North London College
Peris Mbuthia
Royal Hospital
Rumuruti Secondary School
Timeless Medical Spa
U-Common Hospital
United Kingdom
United States

Why I chose to set up a medical spa business in Kenya

When you meet 44-yer-old Peris Mbuthia, you could easily mistake her for a lady in her 20s.

It’s easy to understand why. The mother of two is the entrepreneur behind Timeless Medical Spa at Lavington Mall in Nairobi. She is a staunch believer in the radiance of one’s skin.

Peris attended Rumuruti Secondary School. She set off to United Kingdom to study nursing at North London College in 1993. Upon graduation she worked at the Royal Hospital in Wimbledon, UK, for a few months before getting married. “My husband and I moved to the United States where he was working,” she says.

In America, Peris went back to school to study auxiliary nursing, after which she was licensed to practice. “I got a job at U-Common Hospital in Boston Massachusetts,” she says.

When she became pregnant with her second child, unlike the first time, she suffered from severe acne, skin eruptions, cysts and similar afflictions.

“I was (and still I’m) overly conscious about how I look,” she says. And which modern woman isn’t? Before this incident Peris had occasionally suffered everyday skin problems like black heads, bruising, and dark spots.

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“Being a nurse myself I would just grab the right treatment and I would be fine.”

She, however, found it difficult to respond to this avalanche of pregnancy related skin eruptions. Even after birth, the acne persisted.

“We relocated to Canada after my husband got a new job. In Toronto, I visited a cosmetic clinic but even they could not find me a solution,” she says. She got curious, wanting to find out more about the human skin and its aesthetics.

She successfully applied to study her new found passion in Canada.

What is odd though is the fact that instead of using her skills in Canada, where she would have arguably made more money, she chose to come back to Kenya and set up Timeless in Nairobi.

Here, she further explains her choices as she raced to set up a stable flourishing medical spa business.

When I struggled to find a solution to the eruptions on my skin with my second pregnancy I began thinking hard what I was going to do. Canada is an industrialised country. If there was one place I believed I would get a solution it was in Canada. But that was not to be. This informed my choice to take up a course in cosmetics.

It turned out that the African skin is not similar to the white skin in its characteristics. One can, therefore, not be certain if solutions work with Caucasians but not with the black skin.

It requires special expertise to work on the African skin. Where would I apply this newfound knowledge? While Canada has a sizeable population of Africans I felt that it would have greater impact in Africa: Kenya (my mother country) to be specific.

It was time to confront culture

The general culture in Kenya, for the longest time, was that beauty and looks weren’t supposed to matter. They were near-taboo subjects. One would be chastised if they mentioned that they needed medication to treat something on their face so that they could look more appealing.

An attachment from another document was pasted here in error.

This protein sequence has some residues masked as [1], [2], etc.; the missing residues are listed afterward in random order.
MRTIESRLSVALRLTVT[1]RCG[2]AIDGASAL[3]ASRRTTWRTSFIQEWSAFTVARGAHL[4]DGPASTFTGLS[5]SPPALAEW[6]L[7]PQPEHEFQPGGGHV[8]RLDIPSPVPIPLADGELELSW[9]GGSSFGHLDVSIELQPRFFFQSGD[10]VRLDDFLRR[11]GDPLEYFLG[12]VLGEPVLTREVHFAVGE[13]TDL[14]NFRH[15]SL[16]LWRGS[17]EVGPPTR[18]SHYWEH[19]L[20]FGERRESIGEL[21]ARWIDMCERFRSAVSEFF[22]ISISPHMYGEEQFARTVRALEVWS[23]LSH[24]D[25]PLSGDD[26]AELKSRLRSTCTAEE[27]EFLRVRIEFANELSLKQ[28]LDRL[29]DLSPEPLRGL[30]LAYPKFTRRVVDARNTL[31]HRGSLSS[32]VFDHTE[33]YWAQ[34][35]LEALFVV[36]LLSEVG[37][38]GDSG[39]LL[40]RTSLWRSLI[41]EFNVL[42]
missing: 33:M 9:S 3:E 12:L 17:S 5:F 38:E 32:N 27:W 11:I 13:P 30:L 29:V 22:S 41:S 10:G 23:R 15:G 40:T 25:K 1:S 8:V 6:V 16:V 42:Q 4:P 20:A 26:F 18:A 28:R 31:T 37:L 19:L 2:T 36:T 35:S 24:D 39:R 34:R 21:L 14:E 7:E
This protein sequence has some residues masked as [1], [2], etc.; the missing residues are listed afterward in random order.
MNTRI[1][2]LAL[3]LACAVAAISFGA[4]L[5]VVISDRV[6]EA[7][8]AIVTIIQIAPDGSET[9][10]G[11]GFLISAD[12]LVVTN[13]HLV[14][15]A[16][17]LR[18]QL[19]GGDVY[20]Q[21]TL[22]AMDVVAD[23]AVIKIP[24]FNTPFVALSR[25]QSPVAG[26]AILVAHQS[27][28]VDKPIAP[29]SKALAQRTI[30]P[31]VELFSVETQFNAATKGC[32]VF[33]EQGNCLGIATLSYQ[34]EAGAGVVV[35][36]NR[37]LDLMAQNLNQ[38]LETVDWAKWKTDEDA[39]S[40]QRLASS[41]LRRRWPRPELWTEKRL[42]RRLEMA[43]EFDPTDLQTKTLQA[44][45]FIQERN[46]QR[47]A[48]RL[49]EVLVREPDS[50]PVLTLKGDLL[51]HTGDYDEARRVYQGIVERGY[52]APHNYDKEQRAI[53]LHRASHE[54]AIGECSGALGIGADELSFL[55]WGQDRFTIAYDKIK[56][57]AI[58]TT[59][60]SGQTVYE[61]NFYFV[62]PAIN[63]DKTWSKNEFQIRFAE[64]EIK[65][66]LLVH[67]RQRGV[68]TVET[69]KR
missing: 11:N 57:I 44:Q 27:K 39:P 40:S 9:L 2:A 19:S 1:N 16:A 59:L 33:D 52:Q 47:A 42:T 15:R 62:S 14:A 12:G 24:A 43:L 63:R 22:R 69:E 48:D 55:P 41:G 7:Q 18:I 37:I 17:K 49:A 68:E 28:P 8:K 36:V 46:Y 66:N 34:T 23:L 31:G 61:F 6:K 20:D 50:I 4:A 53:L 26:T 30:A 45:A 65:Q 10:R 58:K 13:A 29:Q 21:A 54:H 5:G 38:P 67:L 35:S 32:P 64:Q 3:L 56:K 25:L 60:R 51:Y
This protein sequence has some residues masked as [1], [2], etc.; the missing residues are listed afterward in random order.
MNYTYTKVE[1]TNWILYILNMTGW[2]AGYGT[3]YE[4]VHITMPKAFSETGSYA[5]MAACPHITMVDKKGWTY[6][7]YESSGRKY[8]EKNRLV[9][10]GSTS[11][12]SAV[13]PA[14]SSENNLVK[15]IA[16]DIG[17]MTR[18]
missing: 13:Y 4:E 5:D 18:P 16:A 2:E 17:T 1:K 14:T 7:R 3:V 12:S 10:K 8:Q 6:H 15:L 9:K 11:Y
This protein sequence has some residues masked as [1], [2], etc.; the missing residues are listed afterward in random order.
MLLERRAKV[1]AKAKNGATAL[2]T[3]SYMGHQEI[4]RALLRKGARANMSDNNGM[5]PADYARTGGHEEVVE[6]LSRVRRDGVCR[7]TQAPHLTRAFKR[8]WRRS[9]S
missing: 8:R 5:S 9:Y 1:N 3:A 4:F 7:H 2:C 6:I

However, deep in every person, we care about how we look. We care about appearance. The west may have led in revolutionising the beauty industry but we Africans have been affected as well.

Coming back to Kenya to start a medical spa I wanted to be among pioneer hubs where Kenyans of all walks of life could visit for beauty therapy and treatment sessions.

It is a good thing to stick to your passion and skill set

I am a nurse by profession. Before studying cosmetics I worked as a community home care nurse in Toronto. In a sense, cosmetology has very little variance from nursing. Nursing is my profession but cosmetology is my passion.

When the two combined I very much settled into my career. Timeless Medical Spa opened its doors in July of 2016. Before that I had been back in the country to try out a stationery business but somehow it didn’t work out.

With Timeless I have realised I don’t struggle so much because I am serving my passion.

I have spent a good part of the last three decades outside Kenya. Coming back home in 2016, I had few friends outside my family.

When Timeless opened shop my immediate challenge was how to let people know about us and our presence in Nairobi.

The few customers I began with – who knew of the spa from word of mouth – loved our services and kept giving us referrals.

We have grown our customer base on the back of providing good services because there is nothing that pulls customers than a good review from a previous customer. Today we are online and on social media as well.

One of the things I had to do at inception was put down our policy and values. I resolved to focus on quality and not quantity. For instance, we are available every day from 8am to 8pm.

Within those 12 hours we can only attend to a maximum of 15 clients. On days that clients stream in more than we can handle, we ask to book them forward. With a staff of six, we have resolved that a patient may need anything between 40 minutes and two hours for us do a good job.

I would rather have 10 customers (in a day) who would come back and recommend us to others than 100 customers who would never come back due to having a bad experience.

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